Bishop Vincent Long OFM Conv, Bishop of Parramatta – Address at the Manly Reunion Gathering at DOOLEYS Lidcombe Catholic Club, Lidcombe, 30 August 2017
THE PRIESTHOOD IN AUSTRALIA
Reflections on its future in the light of the Royal Commission
PART 3: HAVING THE SMELL OF THE SHEEP
Pope Francis constantly calls us to move beyond the security of status quo and take the risk of going to the peripheries. The church must be the church of the poor and for the poor. The Church must go out of itself, in order to be close to those in need. Conversely, the church that does not go out into the world keeps Jesus imprisoned.
If one can detect the direction of Pope Francis’ pontificate, it has something to do with the movement from security to boldness, from being inward looking to looking outward, from preoccupation with the present status and safeguarding our privileges to learning to be vulnerable, and learning to convey God’s compassion to those who are on the edges of society and the church.
Hence, our challenge is to accompany people from the margins into a journey towards the fullness of life and love. It is to embrace the call of the Vatican Council to identify with the joys and hopes, the griefs and the anxieties of those who are poor and in anyway afflicted. It is to be the bearer of joy to those who are most deprived of it. To do this, we must be able to live in and to bridge the yawning gap between the ideal and the real, between what the church teaches and how the people respond.
Pope Francis challenges all of us to divest ourselves of clericalism and elitism, to return to the purity of the Gospel. His constant call to the Church, to be less concerned with itself and to be more outward looking encourages us to walk with our people in the ambiguities and complexities of their lives. The self-referential church steeped in a culture of splendour is in stark contrast with the church of the poor and for the poor. It is the latter that we must endeavour to serve if we want to pattern ourselves according to Jesus the prophet, who spoke from the margins. The new wine of God’s unconditional love, boundless mercy, radical inclusivity and equality needs to be poured into new wineskins of humility, mutuality, compassion and powerlessness. The old wineskins of triumphalism, authoritarianism and supremacy, abetted by clerical power, superiority, and rigidity, are breaking.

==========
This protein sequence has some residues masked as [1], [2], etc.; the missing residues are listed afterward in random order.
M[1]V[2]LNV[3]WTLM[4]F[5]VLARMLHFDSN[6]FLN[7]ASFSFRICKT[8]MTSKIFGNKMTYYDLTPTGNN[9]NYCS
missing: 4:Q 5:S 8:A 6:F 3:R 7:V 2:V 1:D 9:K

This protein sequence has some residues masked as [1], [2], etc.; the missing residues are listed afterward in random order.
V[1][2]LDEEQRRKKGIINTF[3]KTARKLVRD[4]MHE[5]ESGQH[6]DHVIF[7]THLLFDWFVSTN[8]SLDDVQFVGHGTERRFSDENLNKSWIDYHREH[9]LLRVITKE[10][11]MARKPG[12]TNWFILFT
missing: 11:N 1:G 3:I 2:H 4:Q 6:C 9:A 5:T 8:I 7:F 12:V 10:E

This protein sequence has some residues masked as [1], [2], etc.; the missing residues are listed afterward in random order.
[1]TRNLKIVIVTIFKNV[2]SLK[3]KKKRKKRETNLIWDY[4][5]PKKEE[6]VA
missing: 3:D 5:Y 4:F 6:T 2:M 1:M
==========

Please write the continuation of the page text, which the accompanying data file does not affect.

It is a vocation of the Christian leader to be with his people in their hopes and struggles, anxieties and fears. He/she is to be a Malcolm in the Middle who occupies liminal, peripheral and precarious places. It is not easy to be in the middle, and to be loyal to both ends of the spectrum, to belong to the Church of orthodoxy and yet also to minister in the world of the unorthodox. It truly involves being, as the saying goes, between a rock and the hard place. Yet, that is the calling of the leader, because we are meant to be at the coalface, in the messiness of it all, faithful always to the Gospel. We are sent to the strong and the weak, the wholesome and the broken, the churched and the unchurched, the pious and the impious, the normal and the bizarre. We are sent to them through the gate, who is Christ. We are sent often from the inside out and not from the outside in. Like Christ in his ministry among the sick and the lost, we are called to meet God in the most unlikely people and places.
Part 4 will be published tomorrow.
To read Part 2 of Bishop Vincent’s address, click here.